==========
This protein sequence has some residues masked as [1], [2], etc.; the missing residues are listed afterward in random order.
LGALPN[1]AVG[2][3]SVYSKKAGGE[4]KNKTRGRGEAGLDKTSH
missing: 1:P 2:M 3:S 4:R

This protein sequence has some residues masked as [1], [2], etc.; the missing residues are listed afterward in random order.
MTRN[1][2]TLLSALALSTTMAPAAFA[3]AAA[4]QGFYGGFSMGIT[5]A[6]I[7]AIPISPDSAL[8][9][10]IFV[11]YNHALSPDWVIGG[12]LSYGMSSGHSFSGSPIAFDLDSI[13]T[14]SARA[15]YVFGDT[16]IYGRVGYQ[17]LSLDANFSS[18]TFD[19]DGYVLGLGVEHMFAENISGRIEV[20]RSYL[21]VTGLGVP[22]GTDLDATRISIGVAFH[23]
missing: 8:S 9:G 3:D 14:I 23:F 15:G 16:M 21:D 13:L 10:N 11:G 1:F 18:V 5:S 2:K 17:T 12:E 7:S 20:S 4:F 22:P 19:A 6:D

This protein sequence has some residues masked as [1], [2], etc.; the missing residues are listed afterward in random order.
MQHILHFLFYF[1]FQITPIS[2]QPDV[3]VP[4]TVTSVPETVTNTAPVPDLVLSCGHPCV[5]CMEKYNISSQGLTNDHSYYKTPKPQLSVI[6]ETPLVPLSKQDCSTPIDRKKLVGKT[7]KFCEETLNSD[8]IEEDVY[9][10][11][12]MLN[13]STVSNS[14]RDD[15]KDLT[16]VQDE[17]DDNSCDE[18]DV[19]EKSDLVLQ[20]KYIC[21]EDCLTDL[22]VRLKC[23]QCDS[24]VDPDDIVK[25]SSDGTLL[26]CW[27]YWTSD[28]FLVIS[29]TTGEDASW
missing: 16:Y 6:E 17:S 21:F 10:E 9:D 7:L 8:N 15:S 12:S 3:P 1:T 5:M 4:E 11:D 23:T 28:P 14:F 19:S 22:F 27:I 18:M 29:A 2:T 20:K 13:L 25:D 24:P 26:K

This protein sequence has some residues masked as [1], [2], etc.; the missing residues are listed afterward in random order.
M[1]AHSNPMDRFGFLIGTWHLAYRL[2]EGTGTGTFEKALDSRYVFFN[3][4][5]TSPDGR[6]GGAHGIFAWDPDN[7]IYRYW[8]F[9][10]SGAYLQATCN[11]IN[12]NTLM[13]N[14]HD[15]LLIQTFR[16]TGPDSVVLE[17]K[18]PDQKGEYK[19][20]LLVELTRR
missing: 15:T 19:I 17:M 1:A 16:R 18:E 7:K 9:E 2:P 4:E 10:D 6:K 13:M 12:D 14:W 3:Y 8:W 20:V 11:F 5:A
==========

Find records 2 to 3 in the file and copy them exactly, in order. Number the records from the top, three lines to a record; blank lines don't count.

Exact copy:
This protein sequence has some residues masked as [1], [2], etc.; the missing residues are listed afterward in random order.
MTRN[1][2]TLLSALALSTTMAPAAFA[3]AAA[4]QGFYGGFSMGIT[5]A[6]I[7]AIPISPDSAL[8][9][10]IFV[11]YNHALSPDWVIGG[12]LSYGMSSGHSFSGSPIAFDLDSI[13]T[14]SARA[15]YVFGDT[16]IYGRVGYQ[17]LSLDANFSS[18]TFD[19]DGYVLGLGVEHMFAENISGRIEV[20]RSYL[21]VTGLGVP[22]GTDLDATRISIGVAFH[23]
missing: 8:S 9:G 3:D 14:I 23:F 15:G 16:M 21:D 13:L 10:N 11:G 1:F 18:V 5:S 2:K 17:T 12:E 7:S 20:S 4:F 22:P 19:A 6:D

This protein sequence has some residues masked as [1], [2], etc.; the missing residues are listed afterward in random order.
MQHILHFLFYF[1]FQITPIS[2]QPDV[3]VP[4]TVTSVPETVTNTAPVPDLVLSCGHPCV[5]CMEKYNISSQGLTNDHSYYKTPKPQLSVI[6]ETPLVPLSKQDCSTPIDRKKLVGKT[7]KFCEETLNSD[8]IEEDVY[9][10][11][12]MLN[13]STVSNS[14]RDD[15]KDLT[16]VQDE[17]DDNSCDE[18]DV[19]EKSDLVLQ[20]KYIC[21]EDCLTDL[22]VRLKC[23]QCDS[24]VDPDDIVK[25]SSDGTLL[26]CW[27]YWTSD[28]FLVIS[29]TTGEDASW
missing: 16:Y 6:E 17:S 21:F 10:E 9:D 7:L 8:N 15:S 12:S 3:P 1:T 5:M 4:E 11:D 23:T 28:P 14:F 19:S 22:F 27:I 18:M 29:A 2:T 20:K 13:L 25:D 24:P 26:K